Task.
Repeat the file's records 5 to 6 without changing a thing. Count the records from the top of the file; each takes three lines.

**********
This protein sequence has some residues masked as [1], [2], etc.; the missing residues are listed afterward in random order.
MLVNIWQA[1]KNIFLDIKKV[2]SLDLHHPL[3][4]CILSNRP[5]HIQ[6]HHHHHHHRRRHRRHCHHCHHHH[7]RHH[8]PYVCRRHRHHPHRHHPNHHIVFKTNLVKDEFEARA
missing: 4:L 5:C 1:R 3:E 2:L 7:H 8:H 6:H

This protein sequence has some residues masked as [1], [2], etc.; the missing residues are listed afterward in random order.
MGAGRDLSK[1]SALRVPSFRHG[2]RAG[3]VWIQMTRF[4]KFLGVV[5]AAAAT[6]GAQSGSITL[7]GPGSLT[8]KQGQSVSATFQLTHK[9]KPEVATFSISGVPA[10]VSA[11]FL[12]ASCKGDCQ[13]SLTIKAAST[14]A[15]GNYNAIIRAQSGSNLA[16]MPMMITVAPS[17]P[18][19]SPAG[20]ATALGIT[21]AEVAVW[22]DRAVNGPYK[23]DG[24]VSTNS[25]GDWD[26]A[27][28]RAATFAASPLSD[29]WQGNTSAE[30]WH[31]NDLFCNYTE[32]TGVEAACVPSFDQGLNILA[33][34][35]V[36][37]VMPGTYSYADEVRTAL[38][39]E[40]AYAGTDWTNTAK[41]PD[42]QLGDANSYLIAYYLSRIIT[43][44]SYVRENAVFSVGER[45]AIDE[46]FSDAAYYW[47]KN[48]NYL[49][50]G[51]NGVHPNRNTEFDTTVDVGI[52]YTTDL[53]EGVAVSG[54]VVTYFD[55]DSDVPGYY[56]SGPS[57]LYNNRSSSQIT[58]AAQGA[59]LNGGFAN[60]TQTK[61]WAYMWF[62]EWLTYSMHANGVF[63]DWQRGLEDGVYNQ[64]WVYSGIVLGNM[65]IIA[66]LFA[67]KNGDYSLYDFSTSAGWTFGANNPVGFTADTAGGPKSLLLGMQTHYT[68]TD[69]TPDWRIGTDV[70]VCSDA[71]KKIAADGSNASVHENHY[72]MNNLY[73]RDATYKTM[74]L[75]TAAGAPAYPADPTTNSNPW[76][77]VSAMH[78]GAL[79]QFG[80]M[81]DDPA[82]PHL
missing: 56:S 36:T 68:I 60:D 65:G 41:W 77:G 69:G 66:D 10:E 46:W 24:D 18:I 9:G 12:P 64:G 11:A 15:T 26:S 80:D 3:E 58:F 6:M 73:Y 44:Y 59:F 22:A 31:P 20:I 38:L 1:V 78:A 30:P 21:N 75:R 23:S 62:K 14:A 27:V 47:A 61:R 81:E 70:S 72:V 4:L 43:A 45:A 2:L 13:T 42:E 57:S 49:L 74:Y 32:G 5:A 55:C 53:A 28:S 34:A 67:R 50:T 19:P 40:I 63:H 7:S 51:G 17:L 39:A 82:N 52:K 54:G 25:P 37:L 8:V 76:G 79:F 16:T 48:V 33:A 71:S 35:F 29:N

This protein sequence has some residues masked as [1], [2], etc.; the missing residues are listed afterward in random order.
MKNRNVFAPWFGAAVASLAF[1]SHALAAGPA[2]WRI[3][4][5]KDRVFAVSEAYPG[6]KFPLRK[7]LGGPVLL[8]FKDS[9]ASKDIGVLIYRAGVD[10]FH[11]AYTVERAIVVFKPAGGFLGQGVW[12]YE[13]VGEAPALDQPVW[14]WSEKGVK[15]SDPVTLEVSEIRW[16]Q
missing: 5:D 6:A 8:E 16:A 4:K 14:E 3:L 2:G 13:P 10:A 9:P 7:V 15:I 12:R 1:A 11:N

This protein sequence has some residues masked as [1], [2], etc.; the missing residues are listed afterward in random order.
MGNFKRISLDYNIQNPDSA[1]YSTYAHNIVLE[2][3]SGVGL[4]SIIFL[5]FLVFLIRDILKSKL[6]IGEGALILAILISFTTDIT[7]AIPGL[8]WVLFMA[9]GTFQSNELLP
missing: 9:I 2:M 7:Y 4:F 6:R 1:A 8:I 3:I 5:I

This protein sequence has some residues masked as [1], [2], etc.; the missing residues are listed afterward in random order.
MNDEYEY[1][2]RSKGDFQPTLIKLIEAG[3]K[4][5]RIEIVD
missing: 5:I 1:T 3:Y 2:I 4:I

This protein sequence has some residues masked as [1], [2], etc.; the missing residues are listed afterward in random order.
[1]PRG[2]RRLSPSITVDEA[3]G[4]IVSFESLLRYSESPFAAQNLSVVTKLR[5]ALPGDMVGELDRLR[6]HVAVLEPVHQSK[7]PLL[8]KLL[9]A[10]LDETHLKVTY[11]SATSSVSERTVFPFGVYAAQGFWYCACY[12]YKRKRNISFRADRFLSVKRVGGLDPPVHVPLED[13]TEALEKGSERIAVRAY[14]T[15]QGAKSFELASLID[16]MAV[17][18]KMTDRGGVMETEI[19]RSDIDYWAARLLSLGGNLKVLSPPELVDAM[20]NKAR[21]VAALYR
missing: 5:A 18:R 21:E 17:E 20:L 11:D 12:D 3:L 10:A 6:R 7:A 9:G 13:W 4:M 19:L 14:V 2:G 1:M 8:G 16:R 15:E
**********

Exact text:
This protein sequence has some residues masked as [1], [2], etc.; the missing residues are listed afterward in random order.
MNDEYEY[1][2]RSKGDFQPTLIKLIEAG[3]K[4][5]RIEIVD
missing: 5:I 1:T 3:Y 2:I 4:I

This protein sequence has some residues masked as [1], [2], etc.; the missing residues are listed afterward in random order.
[1]PRG[2]RRLSPSITVDEA[3]G[4]IVSFESLLRYSESPFAAQNLSVVTKLR[5]ALPGDMVGELDRLR[6]HVAVLEPVHQSK[7]PLL[8]KLL[9]A[10]LDETHLKVTY[11]SATSSVSERTVFPFGVYAAQGFWYCACY[12]YKRKRNISFRADRFLSVKRVGGLDPPVHVPLED[13]TEALEKGSERIAVRAY[14]T[15]QGAKSFELASLID[16]MAV[17][18]KMTDRGGVMETEI[19]RSDIDYWAARLLSLGGNLKVLSPPELVDAM[20]NKAR[21]VAALYR
missing: 5:A 18:R 21:E 17:E 20:L 11:D 12:D 3:L 10:A 6:R 7:A 9:G 13:W 4:M 19:L 14:V 2:G 1:M 8:G 16:R 15:E